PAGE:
When you place restrictions on this kind of disclosure, you turn acts of conscience into thought crimes. How shameful is that, Mr. Speaker? It certainly speaks to a certain kind of alliance to transparency and accountability. It captures a prickly defensiveness and stubborn resistance to inspection. It almost suggests, dare I say it, a certain degree of moral cowardice. Anything less than comprehensive whistle-blower protection is simply a camouflaged muzzle law.
This is the government's mask slipping again, just as it did a couple of summers ago around the secret G20 law that led to a massive violation of Ontarians' civil rights, just as it has around any number of thin government bills that do more to perpetuate the Liberal spin machine than promote the well-being of Ontarians.
Ironically, what Bill 50 does is underline the failures of this government and its Ministers of Health. I say "ministers" because this mess has been curated by three separate individuals who occupied that office. They are each uniquely flawed, and yet they share one thing in common. They stood idly by, were blind to the red flags and deaf to appeals. There is no reason to believe that amended legislation or Febreezed performance agreements will change those fundamental failures of oversight.
Yet these ministers had their heads in the sand, completely out of touch with this critical component of the most resource-intensive ministry of the entire government. They didn't think to question, couldn't be bothered to use the tools at their disposal, indulged the worst and naively hoped for the best: that nobody would find out, that nothing would go catastrophically wrong.
When we talk about the excess at Ornge, we should not just be talking about an unthinkable waste of precious resources and the haphazard management of a critical link in our health care sector. There was also an excess of entitlement.
Despite the defensive posturing of the Minister of Health and the detached internal dialogue we've seen from some of her colleagues, the fact remains that this government had every authority, had the tools needed to wade into this organization and get it sorted out. We've heard numerous times during this debate that the Minister of Health who presided over Ornge had the power to intervene at any point to stop the circus, to bring the sideshow to a halt and restore balance and discipline. We've heard legal opinion that under article 15 of the original 2005 performance agreement, as well as the Independent Health Facilities Act-again, Mr. Speaker, there were clear and repeated warnings around Ornge, warnings about a dark whirlpool of financial irregularities; awestruck accounts of sky-high executive salaries; grave details about operational shortcomings that put the lives of staff and patients at risk. All of it was brushed under the carpet by some of the highest-ranking members of this government. It's shameful, Mr. Speaker-shameful.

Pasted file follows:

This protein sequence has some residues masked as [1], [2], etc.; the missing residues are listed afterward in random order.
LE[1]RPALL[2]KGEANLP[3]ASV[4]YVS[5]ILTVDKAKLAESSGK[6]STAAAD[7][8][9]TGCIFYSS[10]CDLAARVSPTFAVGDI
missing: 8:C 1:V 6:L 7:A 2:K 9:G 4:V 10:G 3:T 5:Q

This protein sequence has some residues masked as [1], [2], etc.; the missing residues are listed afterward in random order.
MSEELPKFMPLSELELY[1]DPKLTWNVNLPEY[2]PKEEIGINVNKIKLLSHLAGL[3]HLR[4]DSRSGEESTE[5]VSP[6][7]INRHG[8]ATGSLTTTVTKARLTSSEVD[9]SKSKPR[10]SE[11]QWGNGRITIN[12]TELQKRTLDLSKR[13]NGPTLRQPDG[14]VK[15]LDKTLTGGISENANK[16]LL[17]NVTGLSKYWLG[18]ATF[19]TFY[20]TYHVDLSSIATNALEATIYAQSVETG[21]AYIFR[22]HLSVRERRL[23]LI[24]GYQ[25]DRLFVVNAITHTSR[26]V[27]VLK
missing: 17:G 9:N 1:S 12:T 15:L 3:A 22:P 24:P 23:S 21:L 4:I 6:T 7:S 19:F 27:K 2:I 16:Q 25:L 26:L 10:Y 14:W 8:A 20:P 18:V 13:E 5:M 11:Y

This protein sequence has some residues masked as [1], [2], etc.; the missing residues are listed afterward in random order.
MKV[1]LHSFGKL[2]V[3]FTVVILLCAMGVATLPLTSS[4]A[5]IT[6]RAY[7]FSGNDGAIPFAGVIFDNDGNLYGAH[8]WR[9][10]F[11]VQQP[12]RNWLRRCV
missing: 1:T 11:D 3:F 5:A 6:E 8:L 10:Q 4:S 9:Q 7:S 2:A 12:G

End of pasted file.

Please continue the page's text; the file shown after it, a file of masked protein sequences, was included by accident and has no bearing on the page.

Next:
Where was this leadership years ago when the seeds of this scandal were first scattered on the wind? And where is the leadership now? Is Bill 50 really the best this government can muster? Obviously committee work will tune things up, but as a starting point, Bill 50 is sorely wanting. It seems to point to the fact that this government has not truly absorbed the lessons of its scandal, which is a scandal in itself.
We have logged enough time together in this House to have a fair bit of shared familiarity when it comes to Ornge. We should all be able to agree that we want to fix it once and for all. If and when this bill goes to committee, it should be amended to reflect a wholesale commitment to transparency and accountability.
Open it to independent inspections by freedom-of-information law. Afford the Ombudsman oversight and investigation powers over Ornge. Demonstrate to a shocked and skeptical public that this government is worthy of their trust, that we hold their best interests paramount. Thank you, Mr. Speaker.
Second reading debate deemed adjourned.